Archive | Colorado RSS feed for this section

The Skirted Heifer (Colorado Springs, CO)

Much like my review of King’s Chef Diner, I’ve had a handful of places that I had started reviewing around Colorado Springs, but deferred publishing once Covid hit, preferring to wait until I could make sure I could follow up and revisit them to check up on how they are doing. One of these places is The Skirted Heifer, a burger joint which I’ve visited on several trips to Colorado Springs. Now, with visits on my 2019 and 2021 trips, I can confirm things are well at the Heifer.

Continue Reading ...

Momma Pearl’s Cajun Kitchen (Colorado Springs, CO)

Most of the time I’m in Colorado Springs, it is because I’m visiting the United States Air Force Academy for work. While during non-pandemic times, if you can ever swing a visit to their Mitchell Hall dining room, it’s a sight to behold, with them serving the entire student body in 30 minutes in a giant dining room (the only similar experience I’ve had was dining at the Naval Academy’s King Hall). But during these pandemic-restricted times, the primary dining option for visiting researchers is… Subway. My Academy host agreed that this was sub-par, so every day we headed off-campus to try out some different dining options. And in this case, we headed out the North Gate to the nearby shopping center for some Cajun food at Momma Pearl’s Cajun Kitchen.

Continue Reading ...

The Carter Payne (Colorado Springs, CO)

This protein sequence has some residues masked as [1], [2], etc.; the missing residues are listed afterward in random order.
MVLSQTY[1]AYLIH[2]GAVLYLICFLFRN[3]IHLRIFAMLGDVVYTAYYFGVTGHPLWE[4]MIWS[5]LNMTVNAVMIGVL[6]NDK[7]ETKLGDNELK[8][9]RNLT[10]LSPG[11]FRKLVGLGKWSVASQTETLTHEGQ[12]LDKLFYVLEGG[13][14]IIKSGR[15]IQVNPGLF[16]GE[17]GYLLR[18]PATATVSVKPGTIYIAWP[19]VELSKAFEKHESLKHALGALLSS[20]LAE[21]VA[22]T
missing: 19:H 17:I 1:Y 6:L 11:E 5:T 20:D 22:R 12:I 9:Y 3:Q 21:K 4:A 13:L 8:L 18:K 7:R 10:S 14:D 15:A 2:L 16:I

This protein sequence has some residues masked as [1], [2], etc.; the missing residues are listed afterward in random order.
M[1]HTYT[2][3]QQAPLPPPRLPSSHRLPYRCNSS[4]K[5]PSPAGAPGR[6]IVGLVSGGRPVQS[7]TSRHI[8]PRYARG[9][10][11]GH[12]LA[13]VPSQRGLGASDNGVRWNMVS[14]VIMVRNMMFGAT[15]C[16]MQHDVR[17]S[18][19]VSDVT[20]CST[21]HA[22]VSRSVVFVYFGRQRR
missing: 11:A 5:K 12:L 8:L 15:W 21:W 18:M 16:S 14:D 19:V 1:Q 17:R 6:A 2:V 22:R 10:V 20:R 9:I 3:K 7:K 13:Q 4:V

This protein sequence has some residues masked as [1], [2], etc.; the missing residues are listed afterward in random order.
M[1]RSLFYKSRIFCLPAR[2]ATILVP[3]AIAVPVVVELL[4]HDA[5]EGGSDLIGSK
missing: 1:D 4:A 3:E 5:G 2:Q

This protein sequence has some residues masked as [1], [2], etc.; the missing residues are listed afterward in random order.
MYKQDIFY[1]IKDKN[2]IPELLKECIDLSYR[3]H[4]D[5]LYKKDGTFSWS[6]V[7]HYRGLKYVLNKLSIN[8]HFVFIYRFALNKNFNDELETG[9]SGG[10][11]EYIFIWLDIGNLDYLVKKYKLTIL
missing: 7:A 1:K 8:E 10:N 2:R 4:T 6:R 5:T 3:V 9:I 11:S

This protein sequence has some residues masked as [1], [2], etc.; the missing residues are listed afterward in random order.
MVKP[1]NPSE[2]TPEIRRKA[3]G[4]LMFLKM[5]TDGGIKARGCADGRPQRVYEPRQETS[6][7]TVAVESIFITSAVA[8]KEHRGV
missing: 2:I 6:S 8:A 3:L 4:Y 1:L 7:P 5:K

In my previous review of Bonny & Read, I discussed how I had asked several good bartenders and waitstaff around Colorado Springs for what other places they’d recommend, and several places all percolated to the top of everyone’s list, most notably the above-mentioned Bonny & Read, and The Carter Payne. I hadn’t been aware of The Carter Payne on my previous visits, but at the time it was still a bit of a startup. Located about a block and a half SE of the Colorado Springs Pioneers Museum, The Carter Payne is located in a former AME Church. Original opened in 1897 as the Payne Chapel (after Daniel Payne, one of the AME church’s founders) and later renamed after the Carter Brothers who moved to Colorado Springs from Philadelphia, the Church outgrew the chapel in 1987, moving to a much larger building in NE Colorado Springs. After a period of time hosting various offices, events venues, and satellite church operations before getting refurbished in 2016 as The Carter Payne, a shared vendor space.